Scientists perform second successful xenotransplantation of a pig kidney to a deceased person

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A team of researchers from New York University’s Langone Health Medical Center has performed their second successful experimental xenotransplantation of a genetically modified pig kidney into a human being. communicated the American academic entity.

The procedure, which is part of an ongoing study, took place in November in a lab from the medical center. As with their first xenotransplantation (transplantation of cells, tissues or organs between different species), carried out in September, the researchers turned to a pig kidney that lacked the alpha-gal gene. The organ was attached to the organism of a recently deceased person, who remained connected to a respirator.

“We have been able to repeat the results of the first transforming procedure to demonstrate the continuing promise that these genetically modified organs could be a renewable source of organs for many people around the world who are waiting for a life-saving gift, “said Professor Robert Montgomery, who led the transplant.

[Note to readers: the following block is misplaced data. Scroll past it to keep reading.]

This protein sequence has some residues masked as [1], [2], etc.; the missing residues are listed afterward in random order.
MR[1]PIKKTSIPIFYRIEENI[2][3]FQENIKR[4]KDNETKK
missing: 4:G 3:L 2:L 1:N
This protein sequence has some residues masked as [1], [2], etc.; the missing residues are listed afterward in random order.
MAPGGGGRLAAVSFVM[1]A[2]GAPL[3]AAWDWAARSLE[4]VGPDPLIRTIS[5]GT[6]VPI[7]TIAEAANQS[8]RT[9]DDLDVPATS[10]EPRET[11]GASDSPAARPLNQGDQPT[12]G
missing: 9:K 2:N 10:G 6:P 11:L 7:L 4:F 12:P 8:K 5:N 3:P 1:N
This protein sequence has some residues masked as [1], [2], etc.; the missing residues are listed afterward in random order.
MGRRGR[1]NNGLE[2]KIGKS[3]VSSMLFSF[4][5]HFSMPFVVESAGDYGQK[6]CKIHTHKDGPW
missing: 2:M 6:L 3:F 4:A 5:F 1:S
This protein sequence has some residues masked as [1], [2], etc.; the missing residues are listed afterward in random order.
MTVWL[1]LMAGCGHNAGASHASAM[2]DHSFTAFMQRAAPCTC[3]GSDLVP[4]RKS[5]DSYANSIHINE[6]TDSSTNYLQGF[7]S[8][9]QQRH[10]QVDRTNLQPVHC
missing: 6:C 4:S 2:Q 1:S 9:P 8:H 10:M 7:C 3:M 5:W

Transplant procedure

The alpha-gal gene, responsible for a immediate immune rejection of porcine organs by the human organism, was ‘deactivated’ in the donor pig. Besides, the thymus gland of the animal, responsible for ‘educating’ the immune system, was fused with the kidney before transplantation to prevent new immune responses from the human body.

The kidney was not placed in its usual position in the body, but rather left out of the abdomen, adhering it to the blood vessels of the upper leg. Later it was covered with a protective sheet, while the scientists made the respective observations and kidney tissue sampling for a total period of 54 hours.

Throughout the study, no signs of rejection by the human organism. In addition, urine output and creatinine levels (key indicators that a kidney that works properly) were normal and equivalent to what is observed in a human kidney transplant.

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“We continue progressing with xenotransplantation by ‘knocking out’ a single gene, “Montgomery noted.” With additional studies and replications, this could be the way forward to save thousands of lives each year, “he concluded.

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